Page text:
Chilli Challenge #4: Fighting Fire With Yoghurt And Cucumber

What’s the most effective way to stop chilli from burning a hole in your taste-buds? In a bid to find out, I’ll be sticking an entire chilli into my mouth each day this week, followed by a popular cooling remedy. On today’s menu: natural yoghurt and cucumber.

According to scientific research, the sensation caused by certain hot peppers is similar to being rudely groped at the equivalent of 50 taps to the skin every second. In other words, it can really slap you about and has been known to reduce grown men into blubbering wrecks.

So what’s the most effective way to stop this spicy assault once it’s started? That’s precisely what the Lifehacker Chilli Challenge aims to find out. Each day this week, I’ll be testing the cooling ability of various foods and liquids after munching an entire chilli. The things we do for our readers.

Testing Methodology

For each experiment, I’ve endeavored to use chillies that are roughly the same size and shape. They’re also from the same in-store batch and I’ll be chewing them an even number of times. While it’s impossible to ensure an identical capsaicin volume/heat rating across each chilli, any difference should be fairly negligible.

Some cooling remedies are supposed to be ingested before eating spicy food, while others are more effective directly after. To make things fair, I’ll be tasting each solution twice — ten seconds before I eat the chilli and ten seconds after. We’ve also tried to focus on feasible, meal-friendly options that are easy to get hold of.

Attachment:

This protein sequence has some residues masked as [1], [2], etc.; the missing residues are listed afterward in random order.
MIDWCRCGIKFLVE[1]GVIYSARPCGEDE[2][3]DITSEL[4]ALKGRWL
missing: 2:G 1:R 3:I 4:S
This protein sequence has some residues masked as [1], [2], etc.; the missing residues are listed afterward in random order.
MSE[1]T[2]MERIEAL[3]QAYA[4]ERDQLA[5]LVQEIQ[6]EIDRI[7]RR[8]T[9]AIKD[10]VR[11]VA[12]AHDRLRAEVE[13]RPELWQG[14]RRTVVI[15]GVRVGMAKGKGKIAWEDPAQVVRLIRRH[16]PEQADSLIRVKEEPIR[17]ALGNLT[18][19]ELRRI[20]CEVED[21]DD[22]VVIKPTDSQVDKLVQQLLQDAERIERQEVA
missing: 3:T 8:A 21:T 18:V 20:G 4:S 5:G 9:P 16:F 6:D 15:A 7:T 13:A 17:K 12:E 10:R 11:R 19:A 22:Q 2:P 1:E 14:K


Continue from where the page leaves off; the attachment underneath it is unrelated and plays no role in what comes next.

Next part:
Each day I’ll be testing not one, but two different solutions — to give my mouth time to recover, I’ve spaced these about an hour apart.


Alongside milk, yoghurt is widely regarded to be the most effective salve for chilli-scorched taste-buds. (Why else do you think it’s served as a side dish in Indian restaurants?) Yoghurt is fatty, acidic and high in the protein casein, which makes it highly effective at counteracting against chilli burn. In addition, it’s traditionally served at below room temperature, which adds an extra layer of relief.

If you watch the above clip closely you’ll notice I’m grimacing throughout. This had very little to do with the chilli and almost everything to do with the cooling remedy. I hate yoghurt. Absolutely abhor it. The flavour, consistency and after-taste all make my stomach curl in revulsion. Also, the whole “live and active cultures” thing kind of grosses me out. On a culinary scale, I’d rate it below human placenta pizza.

But if I step outside my own personal prejudice for a moment, I have to admit this is an excellent cooling solution. Unlike milk, yoghurt can be left on the tongue and savored/endured until the burning goes away.

Effectiveness rating: 8/10 (personal score: 0/10)


Cucumber is another option that you regularly see at spicy restaurants; it’s offered as a condiment with various Asian dishes and is sometimes combined with yoghurt as a palate-cleansing dip, such as tzatziki and raita. It can also be served raw and cut into wafer-thin slices, which is a popular method in Indonesia and Thailand.

Meh. This was a fairly so-so solution that provided around the same amount of relief as water. (This isn’t too surprising when you consider the average cucumber comprises 96 per cent H2O). That said, the icy temperature did dull the heat for a few seconds and the subtle flavour works well with most spicy dishes.

Effectiveness rating: 6/10

Stay tuned for next week’s finale where we crown the winner, discuss alternatives and try the dreaded Trinidad Scorpion pepper rated at 1.5 million Scoville units. Farewell and adieu to you, Spanish ladies…

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